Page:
While many body washes contain harmful chemicals, some bar soaps also contain similar chemicals. However, they are less prevalent in bar soaps than in body washes. A study conducted by the American Contact Dermatitis Society found multiple allergens, irritants, and harmful chemicals in body washes and bar soaps, and compared them in regard to the likelihood of encountering them. The study showed that harmful chemicals were found to be much more abundant in body washes than comparable bar soaps. One such chemical was Alkylphenol ethoxylate, a chemical used in many liquid soaps that is a main concern for fish and other aquatic life. This chemical is classified as a hazardous chemical, and yet it continues to be used in liquid soaps because it is not monitored. This leads to the second point of why body wash can be harmful: it negatively impacts the environment more than traditional bar soap.
The plastic waste created by body wash bottles is extremely harmful to the environment. In the United States, 238 million people use body wash in single-use bottles. Accordingly, it is predicted that 1.4 billion throwaway bottles are consumed annually. All plastics, including body wash bottles, are created from crude oil, a finite resource that is hazardous for two reasons: first, the manufacturing process produces a lot of pollution, and second, the product is not biodegradable. Instead, body wash bottles fragment into tiny microplastics that contaminate our soil, streams, food, and even our air.
When asked if she thinks about the environment when using body wash, MI responded, “No.” A simple and yet impactful answer. I received similar responses to this question from other students. This is interesting considering almost all of the interviewed students claimed to believe in climate change and considered the environmental damage to be a pressing concern. SK stated, “I just choose a bottle, I don't really think about the environment. I know that's bad. I do care about my body though. I have really sensitive skin, so I have to make sure it's good for my skin.”
As previously mentioned, bar soaps include fewer synthetic and environmentally damaging chemicals, require less energy and resources for manufacturing, and use minimal packaging. Typically, liquid soaps are more expensive, need five times as much energy to create, and 20 times as much energy to package. Because bar soaps use far less water in manufacturing and are composed of virtually no water, they do not require chemical preservatives.
How can we influence young people to buy bar soap instead of body wash? As previously discussed, young people value convenience. Additionally, new data from Mintel suggests that young people also highly value sustainability. If young people were educated about the benefits of bar soap and the negative environmental impact of bottled body wash, it might result in changing purchasing patterns of consumers.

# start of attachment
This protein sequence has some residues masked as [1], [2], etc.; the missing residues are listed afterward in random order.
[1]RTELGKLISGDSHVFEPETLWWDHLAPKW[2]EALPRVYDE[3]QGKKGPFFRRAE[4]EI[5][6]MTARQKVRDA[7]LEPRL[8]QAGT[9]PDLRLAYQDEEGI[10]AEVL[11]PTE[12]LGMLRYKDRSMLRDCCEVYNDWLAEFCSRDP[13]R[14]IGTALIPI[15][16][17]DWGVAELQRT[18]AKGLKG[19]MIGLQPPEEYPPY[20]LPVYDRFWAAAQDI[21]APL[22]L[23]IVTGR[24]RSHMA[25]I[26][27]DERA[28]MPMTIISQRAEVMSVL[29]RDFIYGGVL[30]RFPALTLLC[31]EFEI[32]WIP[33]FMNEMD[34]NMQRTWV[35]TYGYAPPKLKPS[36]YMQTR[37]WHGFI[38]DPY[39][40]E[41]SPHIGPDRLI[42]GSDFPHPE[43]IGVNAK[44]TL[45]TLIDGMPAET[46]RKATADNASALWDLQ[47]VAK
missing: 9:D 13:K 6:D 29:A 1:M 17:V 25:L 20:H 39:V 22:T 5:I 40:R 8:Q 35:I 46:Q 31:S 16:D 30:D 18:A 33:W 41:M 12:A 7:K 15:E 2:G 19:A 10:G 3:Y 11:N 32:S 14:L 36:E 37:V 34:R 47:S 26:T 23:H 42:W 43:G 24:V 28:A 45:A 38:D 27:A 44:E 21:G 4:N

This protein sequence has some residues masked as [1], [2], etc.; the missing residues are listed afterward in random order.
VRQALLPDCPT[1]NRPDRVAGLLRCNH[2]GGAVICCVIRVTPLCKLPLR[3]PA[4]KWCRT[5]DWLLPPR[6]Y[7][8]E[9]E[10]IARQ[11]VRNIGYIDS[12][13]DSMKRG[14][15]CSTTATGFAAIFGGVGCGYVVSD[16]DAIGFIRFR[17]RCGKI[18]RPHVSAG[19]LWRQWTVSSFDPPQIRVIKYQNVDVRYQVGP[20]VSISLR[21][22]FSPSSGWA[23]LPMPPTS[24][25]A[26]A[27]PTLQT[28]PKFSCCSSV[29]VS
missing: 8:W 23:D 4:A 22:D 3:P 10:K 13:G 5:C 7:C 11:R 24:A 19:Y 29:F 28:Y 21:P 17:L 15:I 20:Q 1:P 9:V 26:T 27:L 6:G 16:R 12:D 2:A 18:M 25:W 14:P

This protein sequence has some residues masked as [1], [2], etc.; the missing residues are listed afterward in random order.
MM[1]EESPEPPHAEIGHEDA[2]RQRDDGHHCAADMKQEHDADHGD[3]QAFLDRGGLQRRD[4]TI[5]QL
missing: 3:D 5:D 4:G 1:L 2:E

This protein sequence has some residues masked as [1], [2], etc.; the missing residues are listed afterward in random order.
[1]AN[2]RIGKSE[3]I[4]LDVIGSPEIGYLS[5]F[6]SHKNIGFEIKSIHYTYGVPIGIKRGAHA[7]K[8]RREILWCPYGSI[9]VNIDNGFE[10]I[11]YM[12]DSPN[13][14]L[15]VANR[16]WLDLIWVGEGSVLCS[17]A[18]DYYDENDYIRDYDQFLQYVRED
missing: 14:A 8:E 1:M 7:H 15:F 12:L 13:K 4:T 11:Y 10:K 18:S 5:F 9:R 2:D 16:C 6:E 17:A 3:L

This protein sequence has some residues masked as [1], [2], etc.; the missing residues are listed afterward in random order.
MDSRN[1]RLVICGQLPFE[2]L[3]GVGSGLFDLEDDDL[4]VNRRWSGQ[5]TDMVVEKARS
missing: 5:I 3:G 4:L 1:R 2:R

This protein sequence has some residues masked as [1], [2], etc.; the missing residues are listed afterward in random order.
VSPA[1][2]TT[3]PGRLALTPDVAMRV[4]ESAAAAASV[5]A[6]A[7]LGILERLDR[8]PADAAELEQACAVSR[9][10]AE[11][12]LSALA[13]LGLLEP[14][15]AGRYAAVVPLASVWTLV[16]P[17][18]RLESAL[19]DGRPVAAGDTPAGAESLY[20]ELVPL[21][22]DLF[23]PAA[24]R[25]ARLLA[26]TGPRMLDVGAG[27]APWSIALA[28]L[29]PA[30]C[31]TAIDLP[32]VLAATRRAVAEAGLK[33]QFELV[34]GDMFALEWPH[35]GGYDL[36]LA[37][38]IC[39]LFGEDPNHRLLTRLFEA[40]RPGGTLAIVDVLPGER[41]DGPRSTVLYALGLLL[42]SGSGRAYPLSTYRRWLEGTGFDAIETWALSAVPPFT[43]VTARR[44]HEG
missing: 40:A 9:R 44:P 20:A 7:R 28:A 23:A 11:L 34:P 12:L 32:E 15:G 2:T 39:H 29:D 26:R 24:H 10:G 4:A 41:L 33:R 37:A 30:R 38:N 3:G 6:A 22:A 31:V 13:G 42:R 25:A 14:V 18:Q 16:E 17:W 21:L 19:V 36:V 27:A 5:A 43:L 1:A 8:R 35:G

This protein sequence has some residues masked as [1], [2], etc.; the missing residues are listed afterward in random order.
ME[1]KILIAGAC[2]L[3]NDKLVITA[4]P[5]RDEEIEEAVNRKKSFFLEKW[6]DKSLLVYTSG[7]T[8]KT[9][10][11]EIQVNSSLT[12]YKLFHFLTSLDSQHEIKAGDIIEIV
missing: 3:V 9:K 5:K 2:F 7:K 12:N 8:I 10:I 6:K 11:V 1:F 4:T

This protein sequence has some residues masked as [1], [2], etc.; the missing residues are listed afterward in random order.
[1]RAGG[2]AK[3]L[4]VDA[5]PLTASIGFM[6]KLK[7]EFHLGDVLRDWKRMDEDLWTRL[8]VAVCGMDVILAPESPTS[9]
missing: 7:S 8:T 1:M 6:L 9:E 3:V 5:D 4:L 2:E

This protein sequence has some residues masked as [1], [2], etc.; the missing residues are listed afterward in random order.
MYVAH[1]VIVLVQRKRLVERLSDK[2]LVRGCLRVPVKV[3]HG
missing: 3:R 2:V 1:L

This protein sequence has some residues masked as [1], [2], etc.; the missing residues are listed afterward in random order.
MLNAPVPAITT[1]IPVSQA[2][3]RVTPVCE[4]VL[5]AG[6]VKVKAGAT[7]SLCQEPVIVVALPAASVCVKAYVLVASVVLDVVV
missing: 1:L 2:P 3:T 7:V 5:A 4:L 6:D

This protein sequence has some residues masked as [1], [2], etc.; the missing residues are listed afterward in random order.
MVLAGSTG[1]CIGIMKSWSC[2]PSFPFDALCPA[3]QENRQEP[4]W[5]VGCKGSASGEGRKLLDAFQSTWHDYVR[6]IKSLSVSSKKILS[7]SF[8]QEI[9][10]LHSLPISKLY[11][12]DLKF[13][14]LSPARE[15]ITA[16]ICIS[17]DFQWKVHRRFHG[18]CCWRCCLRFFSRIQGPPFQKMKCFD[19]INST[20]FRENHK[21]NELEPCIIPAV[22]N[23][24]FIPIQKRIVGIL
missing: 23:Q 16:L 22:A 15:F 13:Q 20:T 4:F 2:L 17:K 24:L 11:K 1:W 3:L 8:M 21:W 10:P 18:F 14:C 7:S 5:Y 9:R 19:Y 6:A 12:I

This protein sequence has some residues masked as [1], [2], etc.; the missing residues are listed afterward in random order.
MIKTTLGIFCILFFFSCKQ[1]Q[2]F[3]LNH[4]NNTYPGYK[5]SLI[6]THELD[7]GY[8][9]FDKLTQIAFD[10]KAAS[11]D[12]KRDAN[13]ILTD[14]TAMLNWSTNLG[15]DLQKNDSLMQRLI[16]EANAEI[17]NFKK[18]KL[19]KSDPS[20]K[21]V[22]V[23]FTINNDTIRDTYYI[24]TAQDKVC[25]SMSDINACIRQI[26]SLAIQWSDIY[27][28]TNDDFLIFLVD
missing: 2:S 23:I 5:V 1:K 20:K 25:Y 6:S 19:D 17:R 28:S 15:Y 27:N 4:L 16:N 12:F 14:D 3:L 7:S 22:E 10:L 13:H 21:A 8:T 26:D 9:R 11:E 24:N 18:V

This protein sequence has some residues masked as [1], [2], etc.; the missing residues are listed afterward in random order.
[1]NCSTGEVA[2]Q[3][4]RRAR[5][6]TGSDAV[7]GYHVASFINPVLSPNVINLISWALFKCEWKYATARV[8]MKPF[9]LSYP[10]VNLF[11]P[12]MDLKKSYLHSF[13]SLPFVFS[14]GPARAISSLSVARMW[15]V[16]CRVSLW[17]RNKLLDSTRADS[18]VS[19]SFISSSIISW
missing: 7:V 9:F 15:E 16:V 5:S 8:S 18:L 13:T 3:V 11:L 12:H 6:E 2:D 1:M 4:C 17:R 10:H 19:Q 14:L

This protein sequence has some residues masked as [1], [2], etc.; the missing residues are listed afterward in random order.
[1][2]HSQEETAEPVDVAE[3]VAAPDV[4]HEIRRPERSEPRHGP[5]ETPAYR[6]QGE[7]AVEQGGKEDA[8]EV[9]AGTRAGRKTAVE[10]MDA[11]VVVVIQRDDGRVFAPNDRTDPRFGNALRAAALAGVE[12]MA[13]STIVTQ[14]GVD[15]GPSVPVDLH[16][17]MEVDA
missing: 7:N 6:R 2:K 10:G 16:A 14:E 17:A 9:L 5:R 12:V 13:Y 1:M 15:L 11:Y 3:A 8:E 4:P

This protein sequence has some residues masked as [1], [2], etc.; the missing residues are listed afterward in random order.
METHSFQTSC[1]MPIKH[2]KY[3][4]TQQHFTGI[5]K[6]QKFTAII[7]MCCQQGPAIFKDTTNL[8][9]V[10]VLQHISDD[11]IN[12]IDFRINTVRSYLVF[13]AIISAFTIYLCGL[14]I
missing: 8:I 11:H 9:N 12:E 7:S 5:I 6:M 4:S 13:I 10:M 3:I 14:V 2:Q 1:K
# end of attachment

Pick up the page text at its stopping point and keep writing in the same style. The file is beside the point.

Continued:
Many younger consumers view bar soap as old and outdated with body wash being a new-age product. There has been a trend in consumer markets toward vintage products, especially in the millennial market segment. Some bar soap brands may find that leaning into the old-fashioned perception of soap may help them appeal to the younger generation and generate more sales. Others may find that bar soap must shed its outdated image. To entice customers, bar soap must expand its offerings, finding a method to hydrate, exfoliate, and soothe the skin better than liquid soap. Other companies have taken a different approach in offering bar soaps that appeal to luxury consumers. Brands such as Dr. Squatch, Tom’s of Maine, among others, have seen success from this angle.
It is not untrue that body wash is more convenient than bar soap. It’s easy to use and transport, and there is a great variety of options for consumers. Bar soaps are not viewed as sanitary compared with bottled body wash. To overcome this perception, businesses must develop marketing strategies that highlight the benefits of bar soap while shedding light to the negative impacts of bottled body wash. Because most large soap companies, like Dove and Unilever, offer both body wash and bar soap options, it is up to the companies that produce sustainable bar soaps to lead the way to educate the population about the benefits of using bar soap when compared with the negative impacts of using bottled body wash. Because young consumers receive much of their information from social media, these bar soap manufacturers should focus their marketing efforts on capturing their audience’s attention with creative and intelligent marketing campaigns on widely used social media sites. This may provide the desired result of increasing bar soap sales over body wash sales in the desired demographic population.